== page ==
Agritourism is alive and well in South Eastern Ontario, particularly in Lyndhurst at Wendy’s Country Market. From quiet country roads and acres of farmland to beautiful landscapes with amber sunsets, the quintessential rural lifestyle is on full display. And Wendy Banks is more than eager to share it with those who visit her on-farm market. 

Wendy shares stories of her past, working as a teenager in the fields and at the market when it was owned by her parents, along with educating guests about the producers she supports through her store. She offers tours of the grounds, showing off her crops like a proud mother and introducing you to the farm animals with equal admiration, and she even offers a quaint B&B retreat nearby at her other business, Furnace Falls Farm

As a sixth generation farmer, Wendy’s passion for agriculture is unmistakable. And the same can be said about her elderly parents, Neil and Gale, as they tend their crops at Corn Acre Farms and continue to one up Wendy and her daughter Leigha. 

“They’re the miracle workers of growing food! They still produce a lot for the market; they’re up at 5:30 in the morning and keep going until 7:30 at night sometimes.”  

Such work ethic is typical of the farmers throughout South Eastern Ontario, and the apple doesn’t fall too far from the tree when it comes to Wendy. Along with running both the country market and Furnace Falls Farm, she used to operate Wendy’s Mobile Market as well, which served as a connection between local producers and the restaurants in the region. 

Unfortunately, when her late husband Rick fell ill, she discontinued the service and focused her efforts at the stationery store. Still, the mobile market served its purpose.

“Our goal was to be the connection, a very supportive middle person with a conscience, pushing forward all those relationships. We were needed when we were needed, and when we created those connections, we strengthened the local food supply chain.”  

Selling Food Grown Within A 100-Mile Radius

Building a sustainable food network has been Wendy’s goal for as long as she can remember. And she believes achieving that goal starts by getting back to basics and looking within her community and those close by. For that reason, the market sells food grown from over 70 producers within a 100-mile radius. 

Food, honestly, is probably the biggest connective element of a community, because everything kind of revolves around agriculture. 

Her belief has never been more accurate than during the pandemic, with travel restrictions and limited distribution systems taking their toll on rural neighbourhoods. Small business is the backbone of the local economy in communities like Lyndhurst, and Wendy is adamant about having a connected infrastructure in place to help residents and business owners weather the storm.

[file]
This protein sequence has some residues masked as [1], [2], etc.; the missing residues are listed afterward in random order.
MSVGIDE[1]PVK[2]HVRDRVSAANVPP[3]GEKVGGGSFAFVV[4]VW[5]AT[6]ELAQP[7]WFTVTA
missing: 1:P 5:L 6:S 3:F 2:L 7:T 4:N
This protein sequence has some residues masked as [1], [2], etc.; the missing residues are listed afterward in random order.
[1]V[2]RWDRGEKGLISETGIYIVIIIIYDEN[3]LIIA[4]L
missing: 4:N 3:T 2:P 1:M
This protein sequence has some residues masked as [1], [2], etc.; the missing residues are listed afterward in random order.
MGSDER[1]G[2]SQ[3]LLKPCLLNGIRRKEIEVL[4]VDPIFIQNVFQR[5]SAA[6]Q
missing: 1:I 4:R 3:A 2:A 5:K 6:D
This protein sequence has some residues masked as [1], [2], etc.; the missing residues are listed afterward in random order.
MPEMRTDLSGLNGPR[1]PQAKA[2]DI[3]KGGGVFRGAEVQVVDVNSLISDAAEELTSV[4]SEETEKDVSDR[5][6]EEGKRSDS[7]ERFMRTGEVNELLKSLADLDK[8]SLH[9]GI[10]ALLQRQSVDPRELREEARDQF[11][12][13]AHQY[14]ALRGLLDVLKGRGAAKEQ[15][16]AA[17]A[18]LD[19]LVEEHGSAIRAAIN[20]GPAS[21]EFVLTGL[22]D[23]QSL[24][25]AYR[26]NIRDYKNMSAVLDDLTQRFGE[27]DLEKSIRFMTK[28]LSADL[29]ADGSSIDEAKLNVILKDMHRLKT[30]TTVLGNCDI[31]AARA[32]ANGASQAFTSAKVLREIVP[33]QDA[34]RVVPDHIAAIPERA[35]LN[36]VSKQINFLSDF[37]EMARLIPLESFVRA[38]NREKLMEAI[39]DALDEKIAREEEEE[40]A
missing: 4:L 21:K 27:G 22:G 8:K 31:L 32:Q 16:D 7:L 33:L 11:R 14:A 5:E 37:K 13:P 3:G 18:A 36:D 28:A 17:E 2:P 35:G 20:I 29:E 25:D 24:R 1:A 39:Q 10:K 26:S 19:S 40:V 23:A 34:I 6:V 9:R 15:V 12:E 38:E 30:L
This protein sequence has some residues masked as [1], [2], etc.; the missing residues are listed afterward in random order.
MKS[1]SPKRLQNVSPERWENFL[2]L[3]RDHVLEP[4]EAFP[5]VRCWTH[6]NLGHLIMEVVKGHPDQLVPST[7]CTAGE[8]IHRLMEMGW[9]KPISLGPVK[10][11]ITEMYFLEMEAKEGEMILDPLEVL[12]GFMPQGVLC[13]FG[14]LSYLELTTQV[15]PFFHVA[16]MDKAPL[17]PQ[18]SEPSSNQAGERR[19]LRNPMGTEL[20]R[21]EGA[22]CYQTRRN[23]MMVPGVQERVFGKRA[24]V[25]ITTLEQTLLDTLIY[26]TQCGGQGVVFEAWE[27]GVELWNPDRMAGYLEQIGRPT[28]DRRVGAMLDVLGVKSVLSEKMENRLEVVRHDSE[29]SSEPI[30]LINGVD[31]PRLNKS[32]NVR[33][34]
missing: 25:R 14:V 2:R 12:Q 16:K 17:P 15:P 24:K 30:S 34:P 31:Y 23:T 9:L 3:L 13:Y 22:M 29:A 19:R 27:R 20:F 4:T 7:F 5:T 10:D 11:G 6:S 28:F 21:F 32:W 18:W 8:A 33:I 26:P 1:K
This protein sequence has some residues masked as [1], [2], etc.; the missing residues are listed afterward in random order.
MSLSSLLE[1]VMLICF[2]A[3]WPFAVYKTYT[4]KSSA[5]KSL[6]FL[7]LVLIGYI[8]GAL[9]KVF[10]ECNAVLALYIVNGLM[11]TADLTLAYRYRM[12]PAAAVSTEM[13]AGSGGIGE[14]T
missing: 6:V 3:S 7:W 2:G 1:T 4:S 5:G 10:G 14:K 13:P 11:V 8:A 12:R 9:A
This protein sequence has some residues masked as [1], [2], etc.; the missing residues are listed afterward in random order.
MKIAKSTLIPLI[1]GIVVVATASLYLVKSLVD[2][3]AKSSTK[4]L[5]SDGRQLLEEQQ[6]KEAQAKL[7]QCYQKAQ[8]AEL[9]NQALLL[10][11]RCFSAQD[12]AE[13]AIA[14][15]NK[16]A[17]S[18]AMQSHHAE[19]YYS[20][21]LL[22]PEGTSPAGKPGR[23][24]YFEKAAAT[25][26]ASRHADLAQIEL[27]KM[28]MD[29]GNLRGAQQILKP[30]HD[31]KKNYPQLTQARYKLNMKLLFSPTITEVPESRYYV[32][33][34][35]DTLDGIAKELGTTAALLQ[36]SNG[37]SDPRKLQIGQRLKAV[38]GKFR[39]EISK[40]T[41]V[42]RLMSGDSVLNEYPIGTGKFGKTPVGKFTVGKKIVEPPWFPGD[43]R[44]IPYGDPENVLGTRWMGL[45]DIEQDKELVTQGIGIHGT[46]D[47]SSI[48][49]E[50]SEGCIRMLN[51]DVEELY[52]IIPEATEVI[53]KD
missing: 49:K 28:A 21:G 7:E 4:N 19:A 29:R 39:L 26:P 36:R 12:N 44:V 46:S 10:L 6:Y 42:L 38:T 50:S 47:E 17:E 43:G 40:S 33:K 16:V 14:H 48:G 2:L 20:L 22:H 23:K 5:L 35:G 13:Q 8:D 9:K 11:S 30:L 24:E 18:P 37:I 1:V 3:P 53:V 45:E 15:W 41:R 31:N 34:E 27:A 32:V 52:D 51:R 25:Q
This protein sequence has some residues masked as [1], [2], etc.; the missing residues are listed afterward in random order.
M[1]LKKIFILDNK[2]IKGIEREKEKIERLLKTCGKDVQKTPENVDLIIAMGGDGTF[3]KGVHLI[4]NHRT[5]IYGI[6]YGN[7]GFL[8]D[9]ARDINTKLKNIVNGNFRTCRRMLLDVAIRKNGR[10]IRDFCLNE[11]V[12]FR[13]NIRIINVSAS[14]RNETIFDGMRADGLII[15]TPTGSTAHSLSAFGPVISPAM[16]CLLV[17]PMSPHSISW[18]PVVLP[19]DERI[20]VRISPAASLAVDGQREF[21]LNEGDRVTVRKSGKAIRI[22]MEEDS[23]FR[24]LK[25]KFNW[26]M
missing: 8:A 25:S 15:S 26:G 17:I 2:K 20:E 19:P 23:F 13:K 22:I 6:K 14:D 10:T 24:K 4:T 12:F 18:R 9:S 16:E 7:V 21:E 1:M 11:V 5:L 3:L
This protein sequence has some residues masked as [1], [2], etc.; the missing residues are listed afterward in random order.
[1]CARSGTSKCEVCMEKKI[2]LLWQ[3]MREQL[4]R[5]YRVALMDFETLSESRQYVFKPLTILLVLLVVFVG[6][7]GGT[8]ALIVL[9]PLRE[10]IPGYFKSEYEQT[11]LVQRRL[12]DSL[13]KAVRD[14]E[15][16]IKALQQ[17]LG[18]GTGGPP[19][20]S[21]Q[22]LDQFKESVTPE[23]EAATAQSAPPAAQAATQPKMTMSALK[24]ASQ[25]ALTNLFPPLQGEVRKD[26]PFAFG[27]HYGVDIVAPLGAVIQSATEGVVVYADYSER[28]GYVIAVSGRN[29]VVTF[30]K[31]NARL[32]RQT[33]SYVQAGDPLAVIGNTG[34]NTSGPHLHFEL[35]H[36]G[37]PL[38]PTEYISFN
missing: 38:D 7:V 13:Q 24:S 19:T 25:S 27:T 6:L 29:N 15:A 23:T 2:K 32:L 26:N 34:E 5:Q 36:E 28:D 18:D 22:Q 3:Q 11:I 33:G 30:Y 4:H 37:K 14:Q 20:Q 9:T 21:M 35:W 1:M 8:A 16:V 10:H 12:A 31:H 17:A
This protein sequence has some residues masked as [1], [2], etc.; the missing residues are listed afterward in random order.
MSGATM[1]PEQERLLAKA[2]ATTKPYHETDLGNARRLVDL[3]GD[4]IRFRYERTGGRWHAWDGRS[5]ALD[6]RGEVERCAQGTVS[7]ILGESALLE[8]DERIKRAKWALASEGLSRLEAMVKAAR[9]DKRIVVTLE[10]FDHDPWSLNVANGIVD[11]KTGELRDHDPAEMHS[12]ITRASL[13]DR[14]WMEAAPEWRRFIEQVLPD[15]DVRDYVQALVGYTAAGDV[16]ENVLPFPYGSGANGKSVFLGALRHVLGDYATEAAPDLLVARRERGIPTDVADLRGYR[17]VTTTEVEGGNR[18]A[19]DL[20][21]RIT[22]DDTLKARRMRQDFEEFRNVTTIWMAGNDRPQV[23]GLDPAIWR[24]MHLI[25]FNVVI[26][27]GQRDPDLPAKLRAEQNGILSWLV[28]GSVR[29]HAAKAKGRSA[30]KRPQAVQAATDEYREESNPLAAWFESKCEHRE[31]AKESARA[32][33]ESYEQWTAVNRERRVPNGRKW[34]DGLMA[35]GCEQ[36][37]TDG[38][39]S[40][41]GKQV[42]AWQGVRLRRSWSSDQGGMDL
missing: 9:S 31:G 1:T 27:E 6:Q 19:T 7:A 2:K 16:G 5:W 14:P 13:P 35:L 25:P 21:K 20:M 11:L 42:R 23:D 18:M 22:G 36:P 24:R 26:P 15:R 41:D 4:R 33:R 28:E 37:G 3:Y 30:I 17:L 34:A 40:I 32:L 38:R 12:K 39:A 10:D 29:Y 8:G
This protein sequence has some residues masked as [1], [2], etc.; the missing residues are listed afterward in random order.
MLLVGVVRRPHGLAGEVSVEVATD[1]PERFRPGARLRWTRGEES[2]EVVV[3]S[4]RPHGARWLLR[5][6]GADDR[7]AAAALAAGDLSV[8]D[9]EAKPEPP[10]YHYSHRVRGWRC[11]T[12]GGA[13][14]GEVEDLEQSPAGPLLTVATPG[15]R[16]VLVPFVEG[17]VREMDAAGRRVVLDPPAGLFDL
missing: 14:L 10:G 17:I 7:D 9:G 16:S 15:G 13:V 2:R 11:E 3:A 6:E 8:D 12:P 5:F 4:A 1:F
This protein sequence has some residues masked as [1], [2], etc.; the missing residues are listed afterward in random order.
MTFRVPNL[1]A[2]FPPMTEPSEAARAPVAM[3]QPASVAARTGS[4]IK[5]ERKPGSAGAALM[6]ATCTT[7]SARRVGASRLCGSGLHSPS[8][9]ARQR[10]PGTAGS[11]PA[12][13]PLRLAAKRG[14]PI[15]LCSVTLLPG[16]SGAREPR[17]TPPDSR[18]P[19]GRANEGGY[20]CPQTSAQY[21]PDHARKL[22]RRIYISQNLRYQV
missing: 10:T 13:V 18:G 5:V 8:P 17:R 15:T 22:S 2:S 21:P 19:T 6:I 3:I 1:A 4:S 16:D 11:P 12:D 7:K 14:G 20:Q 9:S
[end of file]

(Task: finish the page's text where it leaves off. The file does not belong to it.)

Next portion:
With this business model in place, Wendy’s Country Market has not only survived the pandemic, it’s also experienced a degree of success. The outpour of support from locals is one thing, but the region has seen an influx of new homeowners relocating from large urban centres like Toronto and Ottawa – and they all want good food that’s grown locally. 

Not to mention, Wendy was also quick to offer curbside pick up and an online ordering system, which provided an efficient way for customers to purchase essential goods. Luckily, the online farmers’ market, as Wendy calls it, was something she had created 15-years ago. Despite being “too ahead of the curve” at the time, the online market earned her the Premier’s Innovation Award. Back then, it may not have been embraced by the Farmers’ Market of Ontario, but now, it’s a must-have to navigate the new normal. 

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What’s Old Is New Again In Agritourism  

Purchasing online is convenient, but with restrictions easing, a visit to Wendy’s Country Market is an experience you won’t soon forget. The rustic store is located inside a 19th-century schoolhouse (circa 1860s), with the original blackboard being used to feature some of the producers, seasonal messages and daily specials. 

“My great-great-grandfather gave the chunk of land to the school board at the time to build the school – my great grandfather, my grandmother and my dad all went to school here.”

Furnace Falls Farm completes the agritourism experience, offering you the opportunity to stay in a beautifully restored farmhouse. The barn and loft are also available to rent for private events, while Wendy is hoping to reintroduce her chef’s table dinners and reconnect with the community over delicious home-cooked meals. 

As well, the commercial kitchen in the farmhouse is where Wendy and her team produce fresh baked goods, preserves, entrees, and meal kits to be sold at the market. Of course, the ingredients are all sourced locally or are grown on Wendy’s and her parent’s farm. 

Wendy’s Country Market is open year-round, too, with a variety of goods available. This includes: 

  • Free-run eggs, handmade ice cream and organic cheese from Bushgarden Farms 
  • Fish, poultry and meat including wild game and venison
  • Seasonal fruit and vegetables as well as herbs 
  • Groceries and household and craft items
  • Honey, maple syrup and sweets

To stay connected with customers during the off-season when business slows down, Wendy also publishes an email newsletter. The newsletter includes recipes, dates for the chef’s table dinners and information about what’s new on the farm.

Finally, Wendy invites you to visit the market whenever you’re in the area. As part of the Frontenac Arch Biosphere, the region is diverse and there’s always something to do regardless of the time of year. 

Plus, Lyndhurst is home to some really, really good food!

To learn more about Wendy’s Country Market, visit their website at wendyscountrymarket.com or follow them on Facebook. For information about Furnace Falls Farm, visit furnacefallsfarm.com.